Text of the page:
An inmate in Alabama has become the first person in US history to undergo execution by nitrogen gas. He was shaking violently for more than twenty minutes, according to witnesses.
Alabama has conducted the first execution of a death row prisoner in the United States using nitrogen gas, an untested method which, according to The Guardian, the prisoner’s lawyers had argued was a form of cruel and unusual punishment banned under the US Constitution.
The Independent reported that Kenneth Smith, 58, was pronounced dead at 8:25pm on Thursday at the William C. Holman Correctional Facility in Atmore, Alabama nearly three decades after he was convicted in the 1988 murder-for-hire plot of Elizabeth Sennett.
Alabama executed first prisoner, Kenneth Smith, using untested method of nitrogen gas, during his 22-minute-long nitrogen execution – which witness described as 'horrific' as he thrashed and 'convulsed' on gurney. pic.twitter.com/OsSYaot60a
— senore_amore (@SenoreAmore) January 26, 2024
The hitherto untested method had Smith breathing in pure nitrogen gas through a face mask to cause oxygen deprivation, with The Guardian reporting that the execution took around twenty-two minutes to complete.
The Alabama Prison Allegedly Believed Execution by Nitrogen was Humane
The prison told the newspaper that the new nitrogen method was “perhaps the most humane method of execution ever devised,” but eyewitness statements from reporters present in the death chamber suggested that Smith’s death was anything but humane.
According to The Independent, Smith’s spiritual adviser Reverend Jeff Hood, who witnessed the execution, told reporters at the scene that what he saw was a man “struggling for [his] life” for a staggering twenty-two minutes.
Alabama authorities allegedly insisted that the execution went as planned, claiming that the untested method would cause unconsciousness in seconds and death in minutes.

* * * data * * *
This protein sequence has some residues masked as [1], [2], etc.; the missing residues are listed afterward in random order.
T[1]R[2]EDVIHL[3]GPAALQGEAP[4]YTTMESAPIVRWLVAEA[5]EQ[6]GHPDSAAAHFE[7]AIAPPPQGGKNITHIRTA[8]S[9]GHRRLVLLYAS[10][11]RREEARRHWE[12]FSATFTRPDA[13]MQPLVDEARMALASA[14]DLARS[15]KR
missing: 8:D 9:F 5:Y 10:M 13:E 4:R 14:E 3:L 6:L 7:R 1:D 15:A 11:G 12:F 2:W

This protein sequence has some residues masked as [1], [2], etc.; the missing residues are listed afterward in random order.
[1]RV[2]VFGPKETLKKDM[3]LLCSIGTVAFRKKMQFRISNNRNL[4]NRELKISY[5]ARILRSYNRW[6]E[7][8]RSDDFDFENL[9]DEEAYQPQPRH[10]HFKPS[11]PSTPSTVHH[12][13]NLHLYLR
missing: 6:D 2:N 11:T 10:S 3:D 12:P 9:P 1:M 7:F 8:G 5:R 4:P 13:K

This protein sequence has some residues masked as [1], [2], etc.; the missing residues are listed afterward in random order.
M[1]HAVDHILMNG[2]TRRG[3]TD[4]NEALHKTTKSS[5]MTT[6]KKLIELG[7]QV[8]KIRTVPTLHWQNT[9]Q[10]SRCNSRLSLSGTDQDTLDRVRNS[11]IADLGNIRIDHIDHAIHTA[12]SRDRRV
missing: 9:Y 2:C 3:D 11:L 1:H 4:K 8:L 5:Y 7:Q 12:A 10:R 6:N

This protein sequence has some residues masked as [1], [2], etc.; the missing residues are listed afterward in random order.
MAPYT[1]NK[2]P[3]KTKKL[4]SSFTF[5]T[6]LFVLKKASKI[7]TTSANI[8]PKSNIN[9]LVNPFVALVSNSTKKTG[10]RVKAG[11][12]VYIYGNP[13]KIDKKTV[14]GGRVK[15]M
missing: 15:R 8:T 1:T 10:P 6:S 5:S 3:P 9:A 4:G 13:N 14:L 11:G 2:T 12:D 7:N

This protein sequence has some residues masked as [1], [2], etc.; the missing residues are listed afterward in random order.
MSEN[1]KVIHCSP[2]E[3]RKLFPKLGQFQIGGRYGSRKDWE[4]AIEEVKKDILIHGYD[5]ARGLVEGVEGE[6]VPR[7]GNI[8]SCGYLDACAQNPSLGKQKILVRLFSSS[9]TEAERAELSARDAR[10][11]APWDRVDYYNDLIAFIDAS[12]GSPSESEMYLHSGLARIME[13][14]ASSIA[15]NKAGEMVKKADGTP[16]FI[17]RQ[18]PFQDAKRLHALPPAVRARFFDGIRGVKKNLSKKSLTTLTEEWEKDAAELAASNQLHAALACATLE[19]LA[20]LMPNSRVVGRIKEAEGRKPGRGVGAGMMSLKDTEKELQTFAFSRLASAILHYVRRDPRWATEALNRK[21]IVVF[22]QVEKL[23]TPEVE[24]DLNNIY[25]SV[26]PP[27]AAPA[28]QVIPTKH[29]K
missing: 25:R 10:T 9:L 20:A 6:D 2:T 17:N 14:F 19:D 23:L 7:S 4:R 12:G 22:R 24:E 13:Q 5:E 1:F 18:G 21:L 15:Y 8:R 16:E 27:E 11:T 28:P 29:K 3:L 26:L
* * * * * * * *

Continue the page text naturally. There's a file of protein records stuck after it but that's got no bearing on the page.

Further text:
Speaking to The Independent, Reverend Hood said, “We didn’t see somebody go unconscious in 30 seconds. What we saw was minutes of someone struggling for their life.”
Alabama had already tried to execute Smith by lethal injection two years ago but officials were unable to find a vein before the state’s death warrant expired.
Ahead of the planned nitrogen execution in Alabama, the UN’s High Commissioner for Human Rights said gassing Smith could amount to torture or other cruel, inhumane, or degrading treatment. They had called for it to not go ahead.
They have serious concerns that this novel and untested method of suffocation may amount to torture, cruel, inhuman or degrading treatment. pic.twitter.com/PLBTCqJmOq
— United Nations Geneva (@UNGeneva) January 26, 2024
The BBC reported that Smith’s lawyers lodged a challenge with the Supreme Court, arguing that putting convicts through multiple execution attempts violates the Eighth Amendment of the US Constitution, which protects against “cruel and unusual” punishment.
On Wednesday, January 24th, the justices turned down the appeal and denied Smith’s request to halt the execution. The inmate made a final appeal to the Supreme Court on Thursday, which was again rejected.
What is nitrogen hypoxia?
Nitrogen hypoxia, the cause of death in this method of execution, occurs when a high concentration of the gas is inhaled, replacing oxygen in the body. Speaking to CNN, doctor Jonathan Groner, a professor of surgery at The Ohio State University College of Medicine, said, “The process essentially disables the respiratory system.”